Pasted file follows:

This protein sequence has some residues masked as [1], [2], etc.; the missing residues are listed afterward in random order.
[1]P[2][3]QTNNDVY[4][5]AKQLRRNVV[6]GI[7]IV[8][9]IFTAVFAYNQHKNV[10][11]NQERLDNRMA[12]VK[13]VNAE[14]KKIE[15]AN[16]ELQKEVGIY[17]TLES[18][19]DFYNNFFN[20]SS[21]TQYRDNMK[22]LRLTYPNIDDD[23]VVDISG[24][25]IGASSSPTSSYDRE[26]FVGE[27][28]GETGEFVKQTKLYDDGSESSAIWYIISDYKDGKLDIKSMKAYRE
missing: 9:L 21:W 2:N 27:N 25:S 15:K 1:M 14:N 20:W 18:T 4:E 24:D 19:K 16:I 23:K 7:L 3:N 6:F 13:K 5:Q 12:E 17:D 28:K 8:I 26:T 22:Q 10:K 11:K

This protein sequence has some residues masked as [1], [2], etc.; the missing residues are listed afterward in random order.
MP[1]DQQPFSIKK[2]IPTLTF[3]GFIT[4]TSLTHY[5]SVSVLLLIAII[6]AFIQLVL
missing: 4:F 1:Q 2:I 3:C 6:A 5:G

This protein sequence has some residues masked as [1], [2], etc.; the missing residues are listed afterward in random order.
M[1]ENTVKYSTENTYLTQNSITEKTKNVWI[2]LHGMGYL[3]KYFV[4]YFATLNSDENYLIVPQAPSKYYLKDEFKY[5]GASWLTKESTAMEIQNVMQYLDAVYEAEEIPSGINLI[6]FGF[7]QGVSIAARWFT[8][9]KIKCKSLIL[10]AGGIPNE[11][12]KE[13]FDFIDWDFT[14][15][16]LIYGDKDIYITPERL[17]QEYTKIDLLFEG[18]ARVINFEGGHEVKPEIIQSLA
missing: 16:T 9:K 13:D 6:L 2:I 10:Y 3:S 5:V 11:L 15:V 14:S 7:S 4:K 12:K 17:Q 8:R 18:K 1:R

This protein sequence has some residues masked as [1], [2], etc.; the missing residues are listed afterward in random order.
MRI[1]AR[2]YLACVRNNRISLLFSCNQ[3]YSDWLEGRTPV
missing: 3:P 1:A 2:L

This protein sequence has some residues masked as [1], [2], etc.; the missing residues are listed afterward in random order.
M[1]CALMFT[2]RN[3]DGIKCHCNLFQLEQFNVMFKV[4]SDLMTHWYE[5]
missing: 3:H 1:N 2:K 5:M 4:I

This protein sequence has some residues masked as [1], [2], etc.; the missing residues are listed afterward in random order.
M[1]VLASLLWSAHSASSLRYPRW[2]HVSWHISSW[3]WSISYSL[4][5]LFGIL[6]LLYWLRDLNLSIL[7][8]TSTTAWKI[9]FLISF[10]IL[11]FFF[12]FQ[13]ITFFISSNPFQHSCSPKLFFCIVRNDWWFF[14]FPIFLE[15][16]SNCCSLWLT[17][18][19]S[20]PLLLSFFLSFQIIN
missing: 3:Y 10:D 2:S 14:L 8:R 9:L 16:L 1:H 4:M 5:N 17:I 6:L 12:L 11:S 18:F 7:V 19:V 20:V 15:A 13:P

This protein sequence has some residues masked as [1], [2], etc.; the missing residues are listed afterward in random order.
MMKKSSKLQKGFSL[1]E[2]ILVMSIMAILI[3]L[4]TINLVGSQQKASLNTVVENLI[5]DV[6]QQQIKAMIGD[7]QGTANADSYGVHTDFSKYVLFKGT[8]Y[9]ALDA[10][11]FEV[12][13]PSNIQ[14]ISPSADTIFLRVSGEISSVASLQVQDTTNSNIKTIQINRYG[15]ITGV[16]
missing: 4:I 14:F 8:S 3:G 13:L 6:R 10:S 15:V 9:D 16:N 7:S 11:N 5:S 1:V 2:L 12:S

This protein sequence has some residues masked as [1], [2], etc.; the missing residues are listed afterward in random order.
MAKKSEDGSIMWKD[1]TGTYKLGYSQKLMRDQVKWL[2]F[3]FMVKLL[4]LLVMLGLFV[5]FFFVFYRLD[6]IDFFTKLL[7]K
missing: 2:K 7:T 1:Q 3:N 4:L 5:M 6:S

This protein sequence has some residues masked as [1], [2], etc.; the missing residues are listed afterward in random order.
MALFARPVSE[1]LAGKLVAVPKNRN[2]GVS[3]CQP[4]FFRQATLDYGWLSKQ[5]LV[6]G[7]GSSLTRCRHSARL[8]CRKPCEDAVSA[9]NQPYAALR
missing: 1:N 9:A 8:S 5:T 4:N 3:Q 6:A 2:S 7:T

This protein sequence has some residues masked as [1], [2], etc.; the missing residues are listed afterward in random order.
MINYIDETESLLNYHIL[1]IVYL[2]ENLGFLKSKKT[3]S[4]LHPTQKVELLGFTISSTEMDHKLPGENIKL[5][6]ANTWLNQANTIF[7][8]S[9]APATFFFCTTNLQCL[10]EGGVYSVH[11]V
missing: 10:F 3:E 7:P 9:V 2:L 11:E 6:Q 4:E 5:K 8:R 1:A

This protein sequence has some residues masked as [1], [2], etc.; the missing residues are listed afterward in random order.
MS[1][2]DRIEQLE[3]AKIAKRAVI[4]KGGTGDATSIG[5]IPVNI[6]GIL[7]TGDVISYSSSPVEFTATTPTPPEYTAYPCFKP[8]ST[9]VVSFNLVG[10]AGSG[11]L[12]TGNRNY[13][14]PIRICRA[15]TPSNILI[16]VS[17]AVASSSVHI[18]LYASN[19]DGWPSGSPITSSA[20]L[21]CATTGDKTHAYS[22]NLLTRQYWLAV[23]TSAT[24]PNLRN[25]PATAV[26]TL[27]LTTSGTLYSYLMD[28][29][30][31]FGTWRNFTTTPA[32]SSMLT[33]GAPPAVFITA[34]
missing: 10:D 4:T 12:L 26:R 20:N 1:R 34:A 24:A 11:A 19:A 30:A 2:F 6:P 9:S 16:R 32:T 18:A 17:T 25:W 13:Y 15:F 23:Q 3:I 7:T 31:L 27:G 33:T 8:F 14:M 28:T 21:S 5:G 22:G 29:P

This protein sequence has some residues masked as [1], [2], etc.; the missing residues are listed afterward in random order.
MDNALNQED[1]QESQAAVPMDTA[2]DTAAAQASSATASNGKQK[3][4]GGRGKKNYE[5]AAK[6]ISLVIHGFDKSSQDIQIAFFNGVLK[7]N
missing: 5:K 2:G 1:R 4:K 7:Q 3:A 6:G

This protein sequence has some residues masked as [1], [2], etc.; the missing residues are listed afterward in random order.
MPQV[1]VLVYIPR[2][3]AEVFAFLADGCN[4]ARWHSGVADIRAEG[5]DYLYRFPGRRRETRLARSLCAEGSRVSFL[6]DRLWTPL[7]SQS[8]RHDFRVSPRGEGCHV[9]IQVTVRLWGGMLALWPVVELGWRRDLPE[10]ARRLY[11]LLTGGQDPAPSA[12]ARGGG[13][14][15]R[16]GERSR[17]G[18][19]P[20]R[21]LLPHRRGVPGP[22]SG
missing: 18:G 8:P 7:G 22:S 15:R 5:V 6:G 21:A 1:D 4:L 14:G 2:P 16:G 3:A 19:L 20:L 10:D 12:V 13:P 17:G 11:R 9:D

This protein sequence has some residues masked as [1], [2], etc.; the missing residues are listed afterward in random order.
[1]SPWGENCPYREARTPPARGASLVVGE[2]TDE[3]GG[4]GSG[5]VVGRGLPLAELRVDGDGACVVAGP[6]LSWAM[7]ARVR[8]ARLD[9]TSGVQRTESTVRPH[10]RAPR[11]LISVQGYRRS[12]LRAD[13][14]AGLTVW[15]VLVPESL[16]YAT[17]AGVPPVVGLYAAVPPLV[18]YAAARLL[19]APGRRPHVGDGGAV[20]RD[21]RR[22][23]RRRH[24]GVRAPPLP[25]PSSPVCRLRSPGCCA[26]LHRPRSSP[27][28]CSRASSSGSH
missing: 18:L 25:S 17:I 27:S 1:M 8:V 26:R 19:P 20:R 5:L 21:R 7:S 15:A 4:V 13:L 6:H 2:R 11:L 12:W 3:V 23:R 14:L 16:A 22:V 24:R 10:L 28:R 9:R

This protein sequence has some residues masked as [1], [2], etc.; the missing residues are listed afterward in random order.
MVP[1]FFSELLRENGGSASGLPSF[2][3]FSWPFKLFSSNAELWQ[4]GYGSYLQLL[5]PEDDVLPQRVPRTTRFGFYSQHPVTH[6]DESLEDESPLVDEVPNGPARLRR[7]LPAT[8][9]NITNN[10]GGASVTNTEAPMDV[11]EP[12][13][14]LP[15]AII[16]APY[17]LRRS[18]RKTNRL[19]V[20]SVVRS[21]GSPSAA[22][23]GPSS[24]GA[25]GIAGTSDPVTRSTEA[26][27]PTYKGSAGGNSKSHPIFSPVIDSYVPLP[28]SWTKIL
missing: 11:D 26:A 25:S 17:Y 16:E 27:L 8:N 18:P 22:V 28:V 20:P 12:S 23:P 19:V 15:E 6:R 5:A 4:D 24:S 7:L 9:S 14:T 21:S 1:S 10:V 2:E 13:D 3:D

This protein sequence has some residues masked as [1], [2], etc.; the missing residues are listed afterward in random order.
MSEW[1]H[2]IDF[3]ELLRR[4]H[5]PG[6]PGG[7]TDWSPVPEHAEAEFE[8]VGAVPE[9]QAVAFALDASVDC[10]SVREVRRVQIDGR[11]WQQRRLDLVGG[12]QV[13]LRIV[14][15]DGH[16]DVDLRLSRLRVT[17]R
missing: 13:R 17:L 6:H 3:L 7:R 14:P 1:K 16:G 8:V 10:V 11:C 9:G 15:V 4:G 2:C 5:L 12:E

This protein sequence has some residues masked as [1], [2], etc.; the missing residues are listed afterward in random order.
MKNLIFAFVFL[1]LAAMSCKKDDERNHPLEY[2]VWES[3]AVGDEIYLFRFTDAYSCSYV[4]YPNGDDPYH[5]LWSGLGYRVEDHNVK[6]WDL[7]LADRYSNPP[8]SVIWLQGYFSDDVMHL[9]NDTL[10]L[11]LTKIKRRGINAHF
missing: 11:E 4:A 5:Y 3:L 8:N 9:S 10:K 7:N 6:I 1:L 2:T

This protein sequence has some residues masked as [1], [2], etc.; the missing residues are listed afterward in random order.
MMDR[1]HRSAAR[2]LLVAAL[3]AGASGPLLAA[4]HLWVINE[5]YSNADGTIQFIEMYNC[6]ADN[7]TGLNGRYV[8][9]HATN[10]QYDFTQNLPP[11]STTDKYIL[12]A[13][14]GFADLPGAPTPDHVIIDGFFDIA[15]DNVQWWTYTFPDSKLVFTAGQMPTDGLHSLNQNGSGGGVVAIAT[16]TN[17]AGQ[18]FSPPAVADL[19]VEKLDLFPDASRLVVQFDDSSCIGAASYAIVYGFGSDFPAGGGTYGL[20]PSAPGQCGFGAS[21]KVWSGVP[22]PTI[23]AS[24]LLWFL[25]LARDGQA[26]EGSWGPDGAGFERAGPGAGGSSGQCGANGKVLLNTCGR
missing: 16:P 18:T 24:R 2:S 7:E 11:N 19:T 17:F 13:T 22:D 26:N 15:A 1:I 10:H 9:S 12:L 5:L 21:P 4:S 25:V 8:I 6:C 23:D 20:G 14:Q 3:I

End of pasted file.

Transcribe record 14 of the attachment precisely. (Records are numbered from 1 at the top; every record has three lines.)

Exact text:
This protein sequence has some residues masked as [1], [2], etc.; the missing residues are listed afterward in random order.
[1]SPWGENCPYREARTPPARGASLVVGE[2]TDE[3]GG[4]GSG[5]VVGRGLPLAELRVDGDGACVVAGP[6]LSWAM[7]ARVR[8]ARLD[9]TSGVQRTESTVRPH[10]RAPR[11]LISVQGYRRS[12]LRAD[13][14]AGLTVW[15]VLVPESL[16]YAT[17]AGVPPVVGLYAAVPPLV[18]YAAARLL[19]APGRRPHVGDGGAV[20]RD[21]RR[22][23]RRRH[24]GVRAPPLP[25]PSSPVCRLRSPGCCA[26]LHRPRSSP[27][28]CSRASSSGSH
missing: 18:L 25:S 17:I 27:S 1:M 8:V 26:R 19:P 20:R 5:L 21:R 7:S 15:A 4:V 13:L 6:H 2:R 11:L 12:W 3:V 23:R 14:L 16:A 22:V 24:R 10:L 28:R 9:R